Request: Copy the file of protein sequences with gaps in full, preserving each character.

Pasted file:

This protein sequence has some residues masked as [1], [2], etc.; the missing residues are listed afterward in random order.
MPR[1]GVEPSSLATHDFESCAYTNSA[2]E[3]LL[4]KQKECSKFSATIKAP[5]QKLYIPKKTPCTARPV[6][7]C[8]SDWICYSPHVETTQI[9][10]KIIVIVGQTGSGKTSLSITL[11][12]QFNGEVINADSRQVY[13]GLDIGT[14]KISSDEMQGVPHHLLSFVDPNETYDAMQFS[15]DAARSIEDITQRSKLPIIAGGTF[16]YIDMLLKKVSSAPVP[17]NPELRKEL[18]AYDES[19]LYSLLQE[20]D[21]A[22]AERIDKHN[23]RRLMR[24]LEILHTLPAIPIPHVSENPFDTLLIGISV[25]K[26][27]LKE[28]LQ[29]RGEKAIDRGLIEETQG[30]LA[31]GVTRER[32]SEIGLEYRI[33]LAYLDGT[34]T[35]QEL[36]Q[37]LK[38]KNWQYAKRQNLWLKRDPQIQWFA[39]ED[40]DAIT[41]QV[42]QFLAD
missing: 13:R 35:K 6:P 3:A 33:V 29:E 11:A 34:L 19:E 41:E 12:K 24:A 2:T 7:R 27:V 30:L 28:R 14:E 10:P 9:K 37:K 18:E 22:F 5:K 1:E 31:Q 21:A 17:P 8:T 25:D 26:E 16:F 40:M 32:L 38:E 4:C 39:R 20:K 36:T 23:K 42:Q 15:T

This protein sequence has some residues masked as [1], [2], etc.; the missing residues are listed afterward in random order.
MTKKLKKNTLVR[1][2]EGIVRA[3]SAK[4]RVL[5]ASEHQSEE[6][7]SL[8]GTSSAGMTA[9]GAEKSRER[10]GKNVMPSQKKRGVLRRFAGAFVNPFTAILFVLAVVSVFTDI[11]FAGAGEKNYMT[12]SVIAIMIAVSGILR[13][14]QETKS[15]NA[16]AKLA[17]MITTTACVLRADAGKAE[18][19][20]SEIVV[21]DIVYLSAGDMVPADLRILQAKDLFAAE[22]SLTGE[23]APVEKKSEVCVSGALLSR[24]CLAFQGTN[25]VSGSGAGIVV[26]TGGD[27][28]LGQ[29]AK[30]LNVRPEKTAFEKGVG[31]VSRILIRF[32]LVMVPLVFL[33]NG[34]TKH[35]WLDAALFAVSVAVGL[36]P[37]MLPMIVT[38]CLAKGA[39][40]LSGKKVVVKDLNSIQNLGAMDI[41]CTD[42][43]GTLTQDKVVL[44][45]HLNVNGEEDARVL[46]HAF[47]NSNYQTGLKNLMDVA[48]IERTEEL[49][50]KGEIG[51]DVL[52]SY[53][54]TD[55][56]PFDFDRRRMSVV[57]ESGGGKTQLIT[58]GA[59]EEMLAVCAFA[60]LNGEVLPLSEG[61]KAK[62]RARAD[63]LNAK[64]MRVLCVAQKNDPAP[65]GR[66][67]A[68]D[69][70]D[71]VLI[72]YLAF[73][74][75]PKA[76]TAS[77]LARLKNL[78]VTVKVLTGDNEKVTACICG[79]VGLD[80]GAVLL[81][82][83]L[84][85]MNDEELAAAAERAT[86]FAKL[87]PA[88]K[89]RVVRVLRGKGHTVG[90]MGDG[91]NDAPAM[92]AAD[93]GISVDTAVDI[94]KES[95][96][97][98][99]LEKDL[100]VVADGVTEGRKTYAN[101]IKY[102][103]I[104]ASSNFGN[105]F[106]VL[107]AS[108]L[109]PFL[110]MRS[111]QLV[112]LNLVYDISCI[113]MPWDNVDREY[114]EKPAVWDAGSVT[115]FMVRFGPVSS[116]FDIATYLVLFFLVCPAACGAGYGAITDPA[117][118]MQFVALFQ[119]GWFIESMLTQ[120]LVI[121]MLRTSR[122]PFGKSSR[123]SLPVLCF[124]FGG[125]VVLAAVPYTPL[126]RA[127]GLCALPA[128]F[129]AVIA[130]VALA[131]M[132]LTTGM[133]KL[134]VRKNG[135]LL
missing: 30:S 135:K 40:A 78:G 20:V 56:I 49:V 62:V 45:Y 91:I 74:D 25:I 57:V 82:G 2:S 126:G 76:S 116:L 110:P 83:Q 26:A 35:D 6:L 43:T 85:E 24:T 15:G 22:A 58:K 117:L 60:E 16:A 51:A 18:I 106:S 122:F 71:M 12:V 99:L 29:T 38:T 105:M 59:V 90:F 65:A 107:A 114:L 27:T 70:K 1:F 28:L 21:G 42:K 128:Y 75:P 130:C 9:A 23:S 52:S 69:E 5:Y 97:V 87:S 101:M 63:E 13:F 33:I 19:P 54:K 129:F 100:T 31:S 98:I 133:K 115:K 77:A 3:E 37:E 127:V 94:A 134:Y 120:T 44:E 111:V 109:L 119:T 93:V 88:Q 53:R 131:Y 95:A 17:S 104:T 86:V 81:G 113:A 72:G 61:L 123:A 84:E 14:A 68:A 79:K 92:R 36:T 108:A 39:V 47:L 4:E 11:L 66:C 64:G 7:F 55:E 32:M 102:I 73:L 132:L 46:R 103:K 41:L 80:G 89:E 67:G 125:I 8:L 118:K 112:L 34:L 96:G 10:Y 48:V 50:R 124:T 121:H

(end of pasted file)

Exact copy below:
This protein sequence has some residues masked as [1], [2], etc.; the missing residues are listed afterward in random order.
MPR[1]GVEPSSLATHDFESCAYTNSA[2]E[3]LL[4]KQKECSKFSATIKAP[5]QKLYIPKKTPCTARPV[6][7]C[8]SDWICYSPHVETTQI[9][10]KIIVIVGQTGSGKTSLSITL[11][12]QFNGEVINADSRQVY[13]GLDIGT[14]KISSDEMQGVPHHLLSFVDPNETYDAMQFS[15]DAARSIEDITQRSKLPIIAGGTF[16]YIDMLLKKVSSAPVP[17]NPELRKEL[18]AYDES[19]LYSLLQE[20]D[21]A[22]AERIDKHN[23]RRLMR[24]LEILHTLPAIPIPHVSENPFDTLLIGISV[25]K[26][27]LKE[28]LQ[29]RGEKAIDRGLIEETQG[30]LA[31]GVTRER[32]SEIGLEYRI[33]LAYLDGT[34]T[35]QEL[36]Q[37]LK[38]KNWQYAKRQNLWLKRDPQIQWFA[39]ED[40]DAIT[41]QV[42]QFLAD
missing: 13:R 35:K 6:P 3:A 33:V 29:E 11:A 34:L 19:E 41:E 12:K 24:A 2:T 7:R 27:V 30:L 28:R 14:E 10:P 9:K 37:K 18:E 22:F 5:K 1:E 31:Q 21:A 17:P 8:T 25:D 26:E 16:F 40:M 32:L 38:E 4:C 39:R 20:K 36:T 23:K 42:Q 15:T

This protein sequence has some residues masked as [1], [2], etc.; the missing residues are listed afterward in random order.
MTKKLKKNTLVR[1][2]EGIVRA[3]SAK[4]RVL[5]ASEHQSEE[6][7]SL[8]GTSSAGMTA[9]GAEKSRER[10]GKNVMPSQKKRGVLRRFAGAFVNPFTAILFVLAVVSVFTDI[11]FAGAGEKNYMT[12]SVIAIMIAVSGILR[13][14]QETKS[15]NA[16]AKLA[17]MITTTACVLRADAGKAE[18][19][20]SEIVV[21]DIVYLSAGDMVPADLRILQAKDLFAAE[22]SLTGE[23]APVEKKSEVCVSGALLSR[24]CLAFQGTN[25]VSGSGAGIVV[26]TGGD[27][28]LGQ[29]AK[30]LNVRPEKTAFEKGVG[31]VSRILIRF[32]LVMVPLVFL[33]NG[34]TKH[35]WLDAALFAVSVAVGL[36]P[37]MLPMIVT[38]CLAKGA[39][40]LSGKKVVVKDLNSIQNLGAMDI[41]CTD[42][43]GTLTQDKVVL[44][45]HLNVNGEEDARVL[46]HAF[47]NSNYQTGLKNLMDVA[48]IERTEEL[49][50]KGEIG[51]DVL[52]SY[53][54]TD[55][56]PFDFDRRRMSVV[57]ESGGGKTQLIT[58]GA[59]EEMLAVCAFA[60]LNGEVLPLSEG[61]KAK[62]RARAD[63]LNAK[64]MRVLCVAQKNDPAP[65]GR[66][67]A[68]D[69][70]D[71]VLI[72]YLAF[73][74][75]PKA[76]TAS[77]LARLKNL[78]VTVKVLTGDNEKVTACICG[79]VGLD[80]GAVLL[81][82][83]L[84][85]MNDEELAAAAERAT[86]FAKL[87]PA[88]K[89]RVVRVLRGKGHTVG[90]MGDG[91]NDAPAM[92]AAD[93]GISVDTAVDI[94]KES[95][96][97][98][99]LEKDL[100]VVADGVTEGRKTYAN[101]IKY[102][103]I[104]ASSNFGN[105]F[106]VL[107]AS[108]L[109]PFL[110]MRS[111]QLV[112]LNLVYDISCI[113]MPWDNVDREY[114]EKPAVWDAGSVT[115]FMVRFGPVSS[116]FDIATYLVLFFLVCPAACGAGYGAITDPA[117][118]MQFVALFQ[119]GWFIESMLTQ[120]LVI[121]MLRTSR[122]PFGKSSR[123]SLPVLCF[124]FGG[125]VVLAAVPYTPL[126]RA[127]GLCALPA[128]F[129]AVIA[130]VALA[131]M[132]LTTGM[133]KL[134]VRKNG[135]LL
missing: 30:S 135:K 40:A 78:G 20:V 56:I 49:V 62:V 45:Y 91:I 74:D 25:I 57:V 82:G 2:S 126:G 76:S 116:L 110:P 83:Q 26:A 35:D 6:L 43:T 85:E 24:T 15:G 22:A 58:K 117:L 60:E 16:A 51:A 18:I 106:S 122:F 71:M 12:V 99:L 29:T 38:T 105:M 59:V 90:F 65:A 107:A 114:L 27:T 70:K 1:F 28:L 21:G 42:K 128:Y 75:P 130:C 9:A 23:S 52:S 69:E 5:Y 97:V 87:S 101:M 63:E 13:F 33:I 19:P 54:K 129:F 100:T 31:S 98:I 133:K 115:K 77:A 3:E 37:E 127:V 94:A 134:Y 120:T 44:E 111:V 109:L 119:T 93:V 88:Q 53:R 131:Y 95:A 17:S 104:T 86:V 81:G 113:A 72:G 61:L 123:A 84:E 14:A 68:A 79:K 92:R 36:T 108:A 39:V 47:L 4:E 11:L 66:C 64:G 7:F 55:E 32:M 102:I 73:L 132:L 46:R 103:K 41:L 80:G 89:E 67:G 125:I 8:L 118:K 112:L 34:L 96:G 10:Y 48:V 50:R 124:T 121:H